As previously it had 100% that is quite a decline to a minority stake as we see various investors (mostly hedge funds) take up the remaining 70%. I wonder how long the new “Values and Ethics ” will last? After all it was supposed to have these previously and has in fact collapsed! Along the way bondholders are being punished as are members of the overall Co-Operative group who have had to put money into the bank to end up with a lower shareholding. Workers will lose out too as job losses spread.

Still not everyone is a loser as the Chief-Executive at the time of the disastrous merger with the Britannia building society which ended up ruining the Co-Operative saw this happen at New Year.

Peter Marks was appointed Commander of the Order of the British Empire (CBE) in the 2013 New Year Honours for services to the retail trade

The removal of a Knighthood is now called a Sircumcision,what should the removal of a CBE be called?

Royal Bank of Scotland

This has continued on a troubled path since its effective nationalisation back on October 13th 2008. I say effective because UK governments of all hues have set their face against taking their shareholding from 81% to a more logical 100%. UK taxpayers have taken a pounding so far as they paid 500 pence per share compared to the current 334.5 pence on the same basis.

Along the way we have been continually told about improvements and that things are getting better the mantra of which received a rude awakening on Friday. However the mantra had a good go at presenting various types of profit before finally admitting this about the third quarter of 2013.

the Group reported a loss attributable to ordinary and B shareholders of £828 million

Also we were given broad hints that the rest of the year will not look too bright either.

Faster run-down of high risk assets is expected to entail accelerated and increased impairments in Q4 2013 of £4.0 billion to £4.5 billion

Also I am fascinated by this development.

The measures will include the creation of an internal “bad bank” to manage the run-down of high risk assets projected to be £38 billion by the end of 2013.

Exactly what does this achieve as RBS had them and it still has them? Also apparently things were going so well…..

RBS maintained its strong track record of running off legacy assets, with Non-Core’s funded balance sheet down £8 billion to £37 billion, hitting its year-end target three months ahead of schedule.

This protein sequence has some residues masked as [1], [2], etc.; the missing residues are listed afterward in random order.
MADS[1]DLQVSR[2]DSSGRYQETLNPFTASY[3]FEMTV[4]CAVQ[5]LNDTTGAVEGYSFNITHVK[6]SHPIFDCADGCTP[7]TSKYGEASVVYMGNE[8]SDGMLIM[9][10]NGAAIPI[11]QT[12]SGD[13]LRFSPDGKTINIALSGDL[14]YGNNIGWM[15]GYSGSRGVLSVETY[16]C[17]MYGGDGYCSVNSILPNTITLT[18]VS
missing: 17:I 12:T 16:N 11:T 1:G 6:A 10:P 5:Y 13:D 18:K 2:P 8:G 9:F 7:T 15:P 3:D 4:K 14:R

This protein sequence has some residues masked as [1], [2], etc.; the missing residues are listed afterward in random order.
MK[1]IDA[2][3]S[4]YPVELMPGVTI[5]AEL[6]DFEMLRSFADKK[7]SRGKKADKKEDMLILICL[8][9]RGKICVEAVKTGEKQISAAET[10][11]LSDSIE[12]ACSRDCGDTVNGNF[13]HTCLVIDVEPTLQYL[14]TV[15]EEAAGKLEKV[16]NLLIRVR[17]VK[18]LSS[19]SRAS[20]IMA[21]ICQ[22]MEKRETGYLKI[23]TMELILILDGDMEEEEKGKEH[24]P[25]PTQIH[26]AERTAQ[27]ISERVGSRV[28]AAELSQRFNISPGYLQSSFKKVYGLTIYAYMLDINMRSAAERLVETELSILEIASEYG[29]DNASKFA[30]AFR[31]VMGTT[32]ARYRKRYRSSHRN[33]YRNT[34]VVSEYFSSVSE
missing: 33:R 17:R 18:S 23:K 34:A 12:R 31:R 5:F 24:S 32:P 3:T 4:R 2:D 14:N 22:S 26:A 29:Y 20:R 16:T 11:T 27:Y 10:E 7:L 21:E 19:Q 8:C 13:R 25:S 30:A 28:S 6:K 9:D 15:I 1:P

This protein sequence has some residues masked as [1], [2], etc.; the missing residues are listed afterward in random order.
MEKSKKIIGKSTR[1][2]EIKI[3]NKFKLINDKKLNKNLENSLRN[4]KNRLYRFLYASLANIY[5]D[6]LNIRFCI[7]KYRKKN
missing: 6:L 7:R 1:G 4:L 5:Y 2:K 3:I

As to helping the UK economy I think that even the Sir Andrew Large review was unable to prevent some icebergs emerging from the fog.

A perception has risen among some SMEs that RBS is unwilling to lend. A recent customer survey showed that 30% of SMEs disagreed with the statement that RBS was “open for lending”

I wonder how many small businesses got that impression?

This whole section is we need to recall after five years of not only explict help for RBS but also the whole UK economy being tilted in a manner to help our banking sector. Putting it another way remember that Funding for Lending was for extra lending? Well how about cutting your lending by £6.77 billion but still getting £750 million of cheap funding like RBS!

Scandal alert

These have proliferated at Royal Bank of Scotland from payment protection misselling to interest rate swap misselling to credit default swap misselling. It gives some variety but no relief to find out that it has been involved in market rigging too with the latest incidence of this seeing the foreign exchange market added to the interest-rate one.

Comment

The UK finds itself still struggling under the burden of the too big to fail strategy employed by its political class at the commencement of the credit crunch. The whole economy has been twisted towards the banking sector with the latest installment of that being the way that the Bank of England and the government are supporting the housing market. House price rises are good for mortgage books too especially troubled ones. Yet I have shown examples today of a bank which has to all intents and purposes collapsed (the Co-Op) and another (RBS) which remains very troubled. We would do well to remind ourselves that this has happened in an environment which is extraordinarily favourable for banks. We are left wondering how many more banking icebergs are out there for our economy to hit?

Meanwhile what about the rest of our economy? If we put only ten per cent of what we have deployed for our banks there what might we achieve?